A Manual of Prayers for the Use of the Catholic Laity/Days of Obligation and Devotion

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A Table

of all the Feasts that are observed by the Catholics of the United States, with obligation of hearing Mass and abstaining from servile work.



1. The Circumcision of Our Lord, or New-Year's Day.


15. The Assumption of the Blessed Virgin Mary.


1. All Saints' Day.


8. The Immaculate Conception of the Blessed Virgin Mary.

25. The Nativity of our Lord, or Christmas Day.

Also Ascension Day, or the Thursday forty days after Easter.


On Fasting and Absinence


UR Holy Mother, the Catholic Church, does not leave her children without guidance, and to their own devices, in this important matter; she tells them not only when but how to fast and abstain, and the rules she has established are those inspired by her heavenly wisdom, and shaped and fashioned by centuries of practical experience. Every Catholic is bound to keep these mild and gentle rules first of all before any other form of bodily mortification can be worthily undertaken. If these are wilfully neglected, no amount of self-imposed austerity can ever make up the loss, or atone for the disobedience.

The Law of Abstinence affects only the kind of food, and has no reference to its quantity. On Abstinence days the faithful are obliged to abstain from flesh-meat only; the number of meals and the amount of food may be the same as on other days.

The Law of Fasting includes that of Abstinence, and adds special requirements of its own; it affects both the kind and the quantity of food. On Fasting-days, besides the obligation of abstaining from flesh-meat, the number and quantity of meals are restricted. Only one Full Meal is allowed, to be taken about noon or later. Besides this full meal a collation of eight ounces is allowed. If the full meal is taken about the middle of the day, the collation will naturally be taken in the evening; if the full meal is taken late in the day, the collation may be taken about noon. Besides the full meal and collation, general custom has made it lawful to take about two ounces of bread (without butter) and a cup of some warm liquid—as coffee or tea—in the morning. This is important to observe, for by means of this many persons are enabled—and therefore obliged—to keep the fast who could not otherwise do so.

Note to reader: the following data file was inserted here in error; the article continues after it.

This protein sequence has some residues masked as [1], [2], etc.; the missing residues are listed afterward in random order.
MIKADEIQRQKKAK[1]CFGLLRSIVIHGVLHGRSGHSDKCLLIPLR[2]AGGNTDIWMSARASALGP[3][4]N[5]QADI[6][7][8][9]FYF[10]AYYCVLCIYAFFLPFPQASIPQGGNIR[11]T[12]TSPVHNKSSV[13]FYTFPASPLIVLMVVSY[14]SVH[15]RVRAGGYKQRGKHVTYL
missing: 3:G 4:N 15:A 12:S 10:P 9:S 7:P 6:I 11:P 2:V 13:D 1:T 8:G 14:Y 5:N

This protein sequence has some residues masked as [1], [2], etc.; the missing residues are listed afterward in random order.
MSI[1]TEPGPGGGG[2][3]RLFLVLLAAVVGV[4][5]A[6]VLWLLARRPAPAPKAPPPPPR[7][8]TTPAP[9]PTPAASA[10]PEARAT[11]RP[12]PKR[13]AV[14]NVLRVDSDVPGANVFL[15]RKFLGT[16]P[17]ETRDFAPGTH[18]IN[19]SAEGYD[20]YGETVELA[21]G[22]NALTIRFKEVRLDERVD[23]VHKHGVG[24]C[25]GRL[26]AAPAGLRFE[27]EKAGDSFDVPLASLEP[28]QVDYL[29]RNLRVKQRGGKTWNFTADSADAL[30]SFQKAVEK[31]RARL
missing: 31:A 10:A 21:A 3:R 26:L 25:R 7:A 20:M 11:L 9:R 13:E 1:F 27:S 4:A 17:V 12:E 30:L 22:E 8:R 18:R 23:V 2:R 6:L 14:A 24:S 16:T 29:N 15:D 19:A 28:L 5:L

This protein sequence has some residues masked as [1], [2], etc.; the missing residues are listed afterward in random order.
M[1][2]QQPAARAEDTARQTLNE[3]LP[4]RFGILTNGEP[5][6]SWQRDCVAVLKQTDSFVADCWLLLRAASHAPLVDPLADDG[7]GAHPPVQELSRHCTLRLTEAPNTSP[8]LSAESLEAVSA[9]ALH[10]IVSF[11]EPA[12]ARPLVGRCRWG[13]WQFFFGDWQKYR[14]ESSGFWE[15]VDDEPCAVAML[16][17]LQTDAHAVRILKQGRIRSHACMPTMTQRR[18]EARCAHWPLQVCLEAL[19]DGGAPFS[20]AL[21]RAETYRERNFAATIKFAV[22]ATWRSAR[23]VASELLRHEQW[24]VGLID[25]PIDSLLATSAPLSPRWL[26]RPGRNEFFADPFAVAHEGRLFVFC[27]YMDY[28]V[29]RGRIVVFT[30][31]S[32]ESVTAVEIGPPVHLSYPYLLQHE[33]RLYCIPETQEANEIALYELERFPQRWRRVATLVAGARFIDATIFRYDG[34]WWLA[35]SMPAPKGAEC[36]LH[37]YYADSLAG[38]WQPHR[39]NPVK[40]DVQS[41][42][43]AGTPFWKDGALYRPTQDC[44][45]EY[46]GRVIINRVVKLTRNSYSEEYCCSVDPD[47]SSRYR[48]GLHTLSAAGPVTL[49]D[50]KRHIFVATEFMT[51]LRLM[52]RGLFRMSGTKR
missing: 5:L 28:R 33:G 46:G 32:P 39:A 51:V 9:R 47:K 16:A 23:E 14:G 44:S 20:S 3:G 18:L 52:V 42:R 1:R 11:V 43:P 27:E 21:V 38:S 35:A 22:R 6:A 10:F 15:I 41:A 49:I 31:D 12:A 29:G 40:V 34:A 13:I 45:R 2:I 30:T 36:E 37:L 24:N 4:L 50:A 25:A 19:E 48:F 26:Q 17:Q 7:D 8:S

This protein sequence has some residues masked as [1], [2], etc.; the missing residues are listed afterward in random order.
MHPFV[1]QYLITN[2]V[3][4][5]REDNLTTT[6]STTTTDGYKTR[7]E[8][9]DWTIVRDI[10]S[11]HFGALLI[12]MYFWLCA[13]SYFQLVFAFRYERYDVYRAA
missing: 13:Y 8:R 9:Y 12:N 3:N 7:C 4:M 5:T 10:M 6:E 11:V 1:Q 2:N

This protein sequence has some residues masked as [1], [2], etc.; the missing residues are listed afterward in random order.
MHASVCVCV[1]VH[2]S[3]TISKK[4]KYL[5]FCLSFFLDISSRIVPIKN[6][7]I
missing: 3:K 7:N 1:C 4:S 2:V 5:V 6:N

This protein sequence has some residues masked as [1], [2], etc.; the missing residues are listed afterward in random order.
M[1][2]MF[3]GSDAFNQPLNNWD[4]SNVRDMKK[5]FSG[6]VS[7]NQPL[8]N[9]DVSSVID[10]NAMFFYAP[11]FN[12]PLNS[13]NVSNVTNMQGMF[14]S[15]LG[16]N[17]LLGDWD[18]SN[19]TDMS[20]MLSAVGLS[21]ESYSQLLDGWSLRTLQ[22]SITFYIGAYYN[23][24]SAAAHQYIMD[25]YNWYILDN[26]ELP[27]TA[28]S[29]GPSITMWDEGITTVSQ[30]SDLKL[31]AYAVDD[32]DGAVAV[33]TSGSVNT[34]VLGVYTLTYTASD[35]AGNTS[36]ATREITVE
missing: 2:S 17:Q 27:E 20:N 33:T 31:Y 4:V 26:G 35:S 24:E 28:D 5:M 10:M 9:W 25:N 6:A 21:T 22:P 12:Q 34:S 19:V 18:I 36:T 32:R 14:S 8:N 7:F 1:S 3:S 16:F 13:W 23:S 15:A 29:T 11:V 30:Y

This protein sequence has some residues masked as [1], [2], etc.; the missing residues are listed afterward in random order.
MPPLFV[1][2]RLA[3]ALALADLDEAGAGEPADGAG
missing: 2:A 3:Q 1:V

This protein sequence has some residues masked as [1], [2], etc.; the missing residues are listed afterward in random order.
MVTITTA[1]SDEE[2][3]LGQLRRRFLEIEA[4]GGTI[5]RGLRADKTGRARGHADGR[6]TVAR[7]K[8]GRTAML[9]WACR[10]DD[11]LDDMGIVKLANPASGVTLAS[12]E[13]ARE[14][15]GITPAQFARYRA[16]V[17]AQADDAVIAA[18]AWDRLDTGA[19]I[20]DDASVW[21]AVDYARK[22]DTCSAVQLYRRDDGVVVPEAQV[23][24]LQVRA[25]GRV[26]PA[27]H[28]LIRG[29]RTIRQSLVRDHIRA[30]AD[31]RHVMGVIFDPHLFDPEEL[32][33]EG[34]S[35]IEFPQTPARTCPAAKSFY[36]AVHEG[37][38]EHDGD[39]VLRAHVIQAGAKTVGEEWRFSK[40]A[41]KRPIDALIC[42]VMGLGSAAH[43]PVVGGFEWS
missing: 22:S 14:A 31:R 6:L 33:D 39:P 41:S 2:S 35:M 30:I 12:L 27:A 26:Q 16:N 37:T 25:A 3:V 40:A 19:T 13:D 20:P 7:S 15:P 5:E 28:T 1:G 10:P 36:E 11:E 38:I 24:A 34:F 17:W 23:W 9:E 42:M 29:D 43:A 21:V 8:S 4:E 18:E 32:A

It should be borne in mind that these practices of Fasting and Abstinence are not merely penitential works of counsel, recommended to our observance, but acts of mortification of precept, enjoined by laws binding strictly on the conscience; and therefore not to be evaded or omitted without Mortal Sin. Various reasons, however, may exist for excuse or dispensation from these laws (especially from the law of fasting), which are commonly noted in the published "Regulations for Lent" in every Diocese. But as to abstinence, legitimate excuses are very few; and generally no one can proceed safely in excusing himself from abstinence before consulting his confessor.


All the Fridays of the Year.

Note.— When a Friday happens to be Christmas Day, it is not a day of abstinence.


1. The Fridays of Advent.[1]

2. Every Day in Lent; except Sundays.

3. The Four Quarter-Tenses, or Ember-Days, viz.: The Wednesday, Friday, and Saturday following—1. the first Sunday in Lent; 2. Whitsunday; 3. the fourteenth day of September; and, 4. the third Sunday of Advent.

4. The Vigils of Whitsunday, of the Assumption, of All Saints, and of Christmas.

Note.—When a Fasting-day falls upon a Sunday, it is kept on the Saturday previous.


Wherein Marriages are not Solemnized.

From Advent Sunday until the Epiphany and from Ash Wednesday until Low Sunday.


  1. In some Dioceses (as in the Province of New Orleans) the Fridays of Advent are not fasting-days.